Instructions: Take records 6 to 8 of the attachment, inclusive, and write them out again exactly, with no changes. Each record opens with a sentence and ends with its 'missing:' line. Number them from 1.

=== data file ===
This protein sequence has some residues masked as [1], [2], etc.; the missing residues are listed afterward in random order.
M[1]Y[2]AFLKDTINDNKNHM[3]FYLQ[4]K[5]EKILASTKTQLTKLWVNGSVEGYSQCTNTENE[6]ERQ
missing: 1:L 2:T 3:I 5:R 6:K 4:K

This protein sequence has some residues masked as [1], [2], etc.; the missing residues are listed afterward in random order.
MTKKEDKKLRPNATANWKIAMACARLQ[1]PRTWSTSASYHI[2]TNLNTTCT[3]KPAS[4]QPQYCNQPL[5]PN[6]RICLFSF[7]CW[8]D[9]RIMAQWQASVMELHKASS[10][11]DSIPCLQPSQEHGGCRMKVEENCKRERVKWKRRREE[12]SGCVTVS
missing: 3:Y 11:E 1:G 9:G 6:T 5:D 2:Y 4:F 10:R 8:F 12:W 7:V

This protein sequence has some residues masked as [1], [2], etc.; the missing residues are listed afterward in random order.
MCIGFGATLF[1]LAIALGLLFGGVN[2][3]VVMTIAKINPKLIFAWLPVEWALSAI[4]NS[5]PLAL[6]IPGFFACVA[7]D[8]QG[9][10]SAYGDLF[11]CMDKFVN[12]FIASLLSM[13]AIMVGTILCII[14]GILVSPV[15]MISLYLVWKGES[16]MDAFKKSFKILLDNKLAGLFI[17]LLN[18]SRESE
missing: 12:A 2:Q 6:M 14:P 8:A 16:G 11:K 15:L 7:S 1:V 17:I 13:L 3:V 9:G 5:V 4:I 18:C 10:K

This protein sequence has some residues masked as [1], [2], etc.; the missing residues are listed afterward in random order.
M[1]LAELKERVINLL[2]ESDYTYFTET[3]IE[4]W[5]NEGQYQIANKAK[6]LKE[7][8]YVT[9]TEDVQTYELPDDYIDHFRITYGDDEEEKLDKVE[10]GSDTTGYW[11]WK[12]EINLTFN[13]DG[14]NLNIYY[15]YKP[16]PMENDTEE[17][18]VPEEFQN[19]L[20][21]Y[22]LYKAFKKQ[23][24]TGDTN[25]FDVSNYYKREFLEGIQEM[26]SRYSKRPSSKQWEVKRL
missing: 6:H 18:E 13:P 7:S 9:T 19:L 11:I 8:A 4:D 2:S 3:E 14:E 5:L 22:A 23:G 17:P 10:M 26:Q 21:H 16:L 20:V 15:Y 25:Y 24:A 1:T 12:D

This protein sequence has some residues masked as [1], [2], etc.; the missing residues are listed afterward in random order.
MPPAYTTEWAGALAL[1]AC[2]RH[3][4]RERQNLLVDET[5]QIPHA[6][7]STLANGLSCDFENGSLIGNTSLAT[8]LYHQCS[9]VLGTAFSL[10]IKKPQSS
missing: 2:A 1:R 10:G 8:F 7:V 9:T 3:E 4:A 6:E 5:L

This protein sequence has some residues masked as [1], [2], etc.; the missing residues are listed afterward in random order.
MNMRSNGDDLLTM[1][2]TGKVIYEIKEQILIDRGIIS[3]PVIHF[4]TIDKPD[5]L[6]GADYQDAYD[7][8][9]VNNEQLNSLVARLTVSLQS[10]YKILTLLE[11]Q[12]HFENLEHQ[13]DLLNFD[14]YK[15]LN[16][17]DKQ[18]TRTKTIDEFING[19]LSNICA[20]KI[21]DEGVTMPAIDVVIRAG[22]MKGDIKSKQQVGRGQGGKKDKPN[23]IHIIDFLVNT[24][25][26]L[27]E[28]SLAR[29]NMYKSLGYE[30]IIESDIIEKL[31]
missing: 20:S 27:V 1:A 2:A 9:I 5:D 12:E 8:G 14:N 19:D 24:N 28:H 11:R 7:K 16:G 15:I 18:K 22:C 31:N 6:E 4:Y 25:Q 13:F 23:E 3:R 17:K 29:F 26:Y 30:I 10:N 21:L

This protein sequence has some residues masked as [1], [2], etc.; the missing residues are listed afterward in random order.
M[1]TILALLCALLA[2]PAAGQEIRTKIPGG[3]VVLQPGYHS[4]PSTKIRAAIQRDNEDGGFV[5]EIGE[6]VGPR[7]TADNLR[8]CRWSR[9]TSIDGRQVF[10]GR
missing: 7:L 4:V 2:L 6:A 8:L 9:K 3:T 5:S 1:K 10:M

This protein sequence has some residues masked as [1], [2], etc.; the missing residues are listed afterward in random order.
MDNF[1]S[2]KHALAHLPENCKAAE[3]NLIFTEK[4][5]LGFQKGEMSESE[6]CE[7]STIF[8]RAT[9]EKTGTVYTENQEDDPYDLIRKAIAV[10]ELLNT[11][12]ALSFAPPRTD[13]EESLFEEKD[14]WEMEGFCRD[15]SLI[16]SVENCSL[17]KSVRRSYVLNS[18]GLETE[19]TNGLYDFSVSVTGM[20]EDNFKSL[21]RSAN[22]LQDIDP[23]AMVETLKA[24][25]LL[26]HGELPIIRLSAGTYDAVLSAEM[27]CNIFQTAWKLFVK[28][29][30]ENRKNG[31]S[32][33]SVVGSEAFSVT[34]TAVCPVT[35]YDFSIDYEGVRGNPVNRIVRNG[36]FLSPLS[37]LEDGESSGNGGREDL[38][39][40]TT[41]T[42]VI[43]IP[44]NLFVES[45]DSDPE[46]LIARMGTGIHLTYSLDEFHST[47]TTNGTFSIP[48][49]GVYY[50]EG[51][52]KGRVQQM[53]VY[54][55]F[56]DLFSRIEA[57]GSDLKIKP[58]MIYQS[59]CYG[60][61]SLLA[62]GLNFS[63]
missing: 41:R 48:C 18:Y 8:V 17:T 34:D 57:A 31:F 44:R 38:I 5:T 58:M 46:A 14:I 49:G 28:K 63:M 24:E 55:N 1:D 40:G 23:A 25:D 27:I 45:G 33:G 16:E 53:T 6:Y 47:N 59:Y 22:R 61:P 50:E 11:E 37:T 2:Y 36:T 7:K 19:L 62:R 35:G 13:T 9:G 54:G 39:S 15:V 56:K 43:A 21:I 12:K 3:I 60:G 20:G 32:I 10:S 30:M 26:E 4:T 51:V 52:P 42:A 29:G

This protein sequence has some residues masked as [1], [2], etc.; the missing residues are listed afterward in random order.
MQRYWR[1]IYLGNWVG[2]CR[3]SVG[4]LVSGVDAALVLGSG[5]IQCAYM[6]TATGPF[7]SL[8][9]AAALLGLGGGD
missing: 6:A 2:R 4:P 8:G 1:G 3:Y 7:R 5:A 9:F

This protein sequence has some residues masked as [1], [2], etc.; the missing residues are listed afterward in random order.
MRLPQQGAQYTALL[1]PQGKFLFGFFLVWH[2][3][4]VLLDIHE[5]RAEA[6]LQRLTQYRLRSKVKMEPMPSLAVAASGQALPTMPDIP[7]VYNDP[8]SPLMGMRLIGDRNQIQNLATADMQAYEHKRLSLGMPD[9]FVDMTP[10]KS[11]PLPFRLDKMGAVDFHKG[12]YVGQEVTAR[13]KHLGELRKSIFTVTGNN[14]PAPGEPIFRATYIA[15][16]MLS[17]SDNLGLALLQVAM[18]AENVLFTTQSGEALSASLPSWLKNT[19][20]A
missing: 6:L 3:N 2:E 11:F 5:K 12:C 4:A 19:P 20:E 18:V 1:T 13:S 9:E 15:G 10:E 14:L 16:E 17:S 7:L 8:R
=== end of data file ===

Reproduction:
This protein sequence has some residues masked as [1], [2], etc.; the missing residues are listed afterward in random order.
MNMRSNGDDLLTM[1][2]TGKVIYEIKEQILIDRGIIS[3]PVIHF[4]TIDKPD[5]L[6]GADYQDAYD[7][8][9]VNNEQLNSLVARLTVSLQS[10]YKILTLLE[11]Q[12]HFENLEHQ[13]DLLNFD[14]YK[15]LN[16][17]DKQ[18]TRTKTIDEFING[19]LSNICA[20]KI[21]DEGVTMPAIDVVIRAG[22]MKGDIKSKQQVGRGQGGKKDKPN[23]IHIIDFLVNT[24][25][26]L[27]E[28]SLAR[29]NMYKSLGYE[30]IIESDIIEKL[31]
missing: 20:S 27:V 1:A 2:A 9:I 5:D 12:E 8:G 14:N 19:D 24:N 28:H 11:R 7:K 16:G 15:I 18:K 22:C 31:N 6:E 4:Y 25:Q 13:F 23:E 3:R 17:K 29:F 26:Y 30:I 10:N 21:L

This protein sequence has some residues masked as [1], [2], etc.; the missing residues are listed afterward in random order.
M[1]TILALLCALLA[2]PAAGQEIRTKIPGG[3]VVLQPGYHS[4]PSTKIRAAIQRDNEDGGFV[5]EIGE[6]VGPR[7]TADNLR[8]CRWSR[9]TSIDGRQVF[10]GR
missing: 7:L 4:V 2:L 6:A 8:L 9:K 3:T 5:S 1:K 10:M

This protein sequence has some residues masked as [1], [2], etc.; the missing residues are listed afterward in random order.
MDNF[1]S[2]KHALAHLPENCKAAE[3]NLIFTEK[4][5]LGFQKGEMSESE[6]CE[7]STIF[8]RAT[9]EKTGTVYTENQEDDPYDLIRKAIAV[10]ELLNT[11][12]ALSFAPPRTD[13]EESLFEEKD[14]WEMEGFCRD[15]SLI[16]SVENCSL[17]KSVRRSYVLNS[18]GLETE[19]TNGLYDFSVSVTGM[20]EDNFKSL[21]RSAN[22]LQDIDP[23]AMVETLKA[24][25]LL[26]HGELPIIRLSAGTYDAVLSAEM[27]CNIFQTAWKLFVK[28][29][30]ENRKNG[31]S[32][33]SVVGSEAFSVT[34]TAVCPVT[35]YDFSIDYEGVRGNPVNRIVRNG[36]FLSPLS[37]LEDGESSGNGGREDL[38][39][40]TT[41]T[42]VI[43]IP[44]NLFVES[45]DSDPE[46]LIARMGTGIHLTYSLDEFHST[47]TTNGTFSIP[48][49]GVYY[50]EG[51][52]KGRVQQM[53]VY[54][55]F[56]DLFSRIEA[57]GSDLKIKP[58]MIYQS[59]CYG[60][61]SLLA[62]GLNFS[63]
missing: 41:R 48:C 18:Y 8:V 17:T 34:D 57:A 31:F 44:R 38:I 5:T 58:M 46:A 14:I 49:G 28:K 63:M 24:E 55:N 1:D 40:G 23:A 25:D 27:I 45:G 33:G 16:E 53:T 6:Y 47:N 59:Y 22:R 61:P 50:E 11:E 37:T 2:Y 36:T 7:K 19:L 62:R 35:G 13:T 9:G 54:G 39:S 15:V 56:K 43:A 21:I 12:K 3:I 60:G 20:G 32:I 10:S 30:M 26:E 4:T 51:V 52:P 42:A 29:G